The Chancellor George Osborne has been dealt a hefty blow this week after peers voted against a decision by government to make major changes to the tax credits system. Mr Osborne has said he will now review his decision, but has made it very clear he will press ahead with changes that will save billions in welfare payments.
So what’s the Chancellor to do next?
Firstly, let’s make one thing clear. It’s very likely that tax credit changes will be enforced at some later stage, but probably later than scheduled and with less severity. But with one month to go before a spending review that could have complemented his Budget last July, he has just a few weeks to plug the shortfall and prevent his austerity plans derailing.
There is a possibility that he will change the way they are introduced by ensuring that the restriction only applies to new claimants, but this will result in a shortfall in closing the deficit gap. We can also be fairly certain that he won't want to increase borrowing, and it’s unlikely he will be able to raise any of the income tax rates because of the triple lock. I also don't think he'll use the proposed new high corporation tax rate on interest supplement to plug the gap either, as that exists to reduce the outflow of public funds in the form of interest payments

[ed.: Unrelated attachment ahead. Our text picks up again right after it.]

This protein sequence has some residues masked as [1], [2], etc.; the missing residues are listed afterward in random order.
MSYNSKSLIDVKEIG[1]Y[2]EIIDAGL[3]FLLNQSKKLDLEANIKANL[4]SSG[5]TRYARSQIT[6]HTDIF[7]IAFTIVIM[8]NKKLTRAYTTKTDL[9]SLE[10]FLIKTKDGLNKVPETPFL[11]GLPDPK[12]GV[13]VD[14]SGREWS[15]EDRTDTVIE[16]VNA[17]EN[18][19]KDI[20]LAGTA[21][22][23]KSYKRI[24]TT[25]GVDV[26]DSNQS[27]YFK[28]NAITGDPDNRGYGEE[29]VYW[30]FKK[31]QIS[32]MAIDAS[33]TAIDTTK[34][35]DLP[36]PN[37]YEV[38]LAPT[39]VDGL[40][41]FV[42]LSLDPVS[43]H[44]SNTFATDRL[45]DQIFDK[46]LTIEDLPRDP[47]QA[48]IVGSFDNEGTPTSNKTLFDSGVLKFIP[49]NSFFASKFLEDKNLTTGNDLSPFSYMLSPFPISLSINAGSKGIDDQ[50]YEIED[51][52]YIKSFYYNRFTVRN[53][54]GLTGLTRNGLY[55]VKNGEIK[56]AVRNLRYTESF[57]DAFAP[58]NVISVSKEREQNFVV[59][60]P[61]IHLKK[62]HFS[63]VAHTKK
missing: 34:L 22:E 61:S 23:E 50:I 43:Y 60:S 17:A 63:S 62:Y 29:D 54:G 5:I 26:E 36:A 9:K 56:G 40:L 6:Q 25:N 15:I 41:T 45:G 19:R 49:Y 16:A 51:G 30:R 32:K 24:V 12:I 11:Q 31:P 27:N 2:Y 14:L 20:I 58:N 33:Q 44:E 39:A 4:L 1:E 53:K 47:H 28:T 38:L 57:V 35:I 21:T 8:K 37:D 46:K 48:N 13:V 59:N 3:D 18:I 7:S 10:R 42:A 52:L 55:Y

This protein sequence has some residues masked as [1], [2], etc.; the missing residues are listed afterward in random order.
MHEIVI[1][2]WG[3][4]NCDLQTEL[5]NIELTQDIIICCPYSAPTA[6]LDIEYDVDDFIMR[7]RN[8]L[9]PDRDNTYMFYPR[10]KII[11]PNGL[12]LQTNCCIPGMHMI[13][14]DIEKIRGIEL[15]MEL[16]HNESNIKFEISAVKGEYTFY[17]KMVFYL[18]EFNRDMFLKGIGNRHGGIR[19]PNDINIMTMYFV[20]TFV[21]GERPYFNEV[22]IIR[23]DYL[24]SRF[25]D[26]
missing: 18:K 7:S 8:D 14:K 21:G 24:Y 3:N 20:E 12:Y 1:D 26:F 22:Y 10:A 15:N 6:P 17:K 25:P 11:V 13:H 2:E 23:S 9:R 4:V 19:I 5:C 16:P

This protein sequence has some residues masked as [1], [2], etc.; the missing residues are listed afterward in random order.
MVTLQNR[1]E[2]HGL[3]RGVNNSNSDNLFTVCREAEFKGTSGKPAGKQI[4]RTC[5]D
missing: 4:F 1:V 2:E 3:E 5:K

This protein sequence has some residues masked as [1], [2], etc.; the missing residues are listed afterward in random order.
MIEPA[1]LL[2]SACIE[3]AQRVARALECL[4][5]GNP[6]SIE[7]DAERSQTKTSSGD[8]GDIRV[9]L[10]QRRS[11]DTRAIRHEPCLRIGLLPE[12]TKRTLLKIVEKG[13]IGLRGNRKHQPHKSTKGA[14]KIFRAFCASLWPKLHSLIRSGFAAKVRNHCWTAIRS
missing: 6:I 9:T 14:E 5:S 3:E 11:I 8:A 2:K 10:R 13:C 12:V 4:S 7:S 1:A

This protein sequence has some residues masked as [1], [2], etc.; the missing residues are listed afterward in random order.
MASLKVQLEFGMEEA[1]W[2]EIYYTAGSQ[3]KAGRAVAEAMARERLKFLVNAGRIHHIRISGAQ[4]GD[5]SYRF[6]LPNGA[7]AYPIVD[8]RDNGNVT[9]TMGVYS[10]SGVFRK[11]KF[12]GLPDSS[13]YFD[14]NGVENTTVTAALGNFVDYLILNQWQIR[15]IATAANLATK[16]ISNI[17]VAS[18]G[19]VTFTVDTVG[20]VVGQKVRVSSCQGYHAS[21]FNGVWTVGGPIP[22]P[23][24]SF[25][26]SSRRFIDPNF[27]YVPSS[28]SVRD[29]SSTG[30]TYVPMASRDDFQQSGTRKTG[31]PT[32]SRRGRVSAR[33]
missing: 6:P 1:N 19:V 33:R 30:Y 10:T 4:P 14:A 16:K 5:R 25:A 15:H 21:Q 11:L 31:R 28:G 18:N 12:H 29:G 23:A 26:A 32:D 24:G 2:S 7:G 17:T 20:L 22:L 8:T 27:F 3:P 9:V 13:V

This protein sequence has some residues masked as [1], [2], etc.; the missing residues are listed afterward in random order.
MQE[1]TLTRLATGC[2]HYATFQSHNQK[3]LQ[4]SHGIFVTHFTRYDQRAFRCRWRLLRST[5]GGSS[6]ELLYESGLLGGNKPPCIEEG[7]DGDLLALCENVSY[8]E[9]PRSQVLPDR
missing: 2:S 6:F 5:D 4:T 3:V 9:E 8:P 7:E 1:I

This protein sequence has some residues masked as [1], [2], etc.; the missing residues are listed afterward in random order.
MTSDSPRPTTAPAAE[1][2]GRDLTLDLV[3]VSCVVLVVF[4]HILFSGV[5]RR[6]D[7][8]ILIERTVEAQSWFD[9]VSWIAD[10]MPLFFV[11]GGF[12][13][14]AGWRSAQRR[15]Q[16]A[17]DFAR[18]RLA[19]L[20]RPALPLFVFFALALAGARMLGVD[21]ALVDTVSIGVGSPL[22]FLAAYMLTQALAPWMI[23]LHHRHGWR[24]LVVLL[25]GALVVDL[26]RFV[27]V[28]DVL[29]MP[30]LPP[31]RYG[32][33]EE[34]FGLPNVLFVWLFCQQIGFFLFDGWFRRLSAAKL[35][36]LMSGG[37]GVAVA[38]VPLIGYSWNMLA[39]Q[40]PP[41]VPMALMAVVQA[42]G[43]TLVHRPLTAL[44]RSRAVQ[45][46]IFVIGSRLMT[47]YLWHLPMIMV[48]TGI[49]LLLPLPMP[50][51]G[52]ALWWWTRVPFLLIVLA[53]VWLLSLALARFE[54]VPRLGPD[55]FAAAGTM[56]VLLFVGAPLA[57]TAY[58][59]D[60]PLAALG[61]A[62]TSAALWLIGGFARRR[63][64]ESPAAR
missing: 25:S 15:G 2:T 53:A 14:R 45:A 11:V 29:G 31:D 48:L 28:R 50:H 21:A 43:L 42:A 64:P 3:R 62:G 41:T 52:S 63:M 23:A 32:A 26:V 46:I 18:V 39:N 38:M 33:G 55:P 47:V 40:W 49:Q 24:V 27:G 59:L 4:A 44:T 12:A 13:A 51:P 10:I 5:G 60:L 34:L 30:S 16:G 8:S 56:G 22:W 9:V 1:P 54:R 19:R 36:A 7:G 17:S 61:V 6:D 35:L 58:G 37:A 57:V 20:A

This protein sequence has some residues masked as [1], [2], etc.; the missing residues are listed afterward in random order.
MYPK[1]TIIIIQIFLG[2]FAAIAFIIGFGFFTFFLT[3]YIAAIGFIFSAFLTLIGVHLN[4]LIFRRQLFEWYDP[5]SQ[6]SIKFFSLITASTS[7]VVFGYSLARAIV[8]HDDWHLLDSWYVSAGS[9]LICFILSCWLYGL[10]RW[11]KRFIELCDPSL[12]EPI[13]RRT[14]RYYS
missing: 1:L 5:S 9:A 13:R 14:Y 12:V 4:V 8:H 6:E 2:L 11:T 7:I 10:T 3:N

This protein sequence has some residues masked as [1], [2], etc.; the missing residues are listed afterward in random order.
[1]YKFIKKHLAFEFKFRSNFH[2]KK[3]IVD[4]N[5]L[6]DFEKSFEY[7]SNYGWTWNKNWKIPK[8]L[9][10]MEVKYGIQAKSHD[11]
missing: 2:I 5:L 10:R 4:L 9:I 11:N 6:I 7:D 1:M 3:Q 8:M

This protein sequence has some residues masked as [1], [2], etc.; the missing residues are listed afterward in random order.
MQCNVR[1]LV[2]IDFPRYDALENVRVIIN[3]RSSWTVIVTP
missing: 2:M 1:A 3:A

More worryingly, it’s possible that the Chancellor may now look to use the tax system to do exactly this. Some of the options he may be exploring could include:
- Tinkering with the starting point of income tax rates.
- Aligning NI and income tax which could mean an extra £300 a year in the pocket of someone at the lower end of the pay scale, potentially paving the way for the inevitable changes to tax credits at a slightly later date. Coincidentally, the OTS is consulting on this, and there are more details on this in Gary Heynes’ article.
- Delay the increase to personal allowances
- Increases to Capital Gains Tax – which we previously predicted in Weekly Tax Brief.
- Delays to the IHT enhancement to main residence (less likely I think as it's a key Conservative pledge). But increasing the 45% rate to 50% looks unlikely as this is unlikely to be sufficient.
- Delayed reduction in the corporation tax.
- A greater focus on tax avoidance and evasion.
It’s likely that if there are any tax increases then they’ll be introduced next month, which is going to make for an interesting Autumn statement...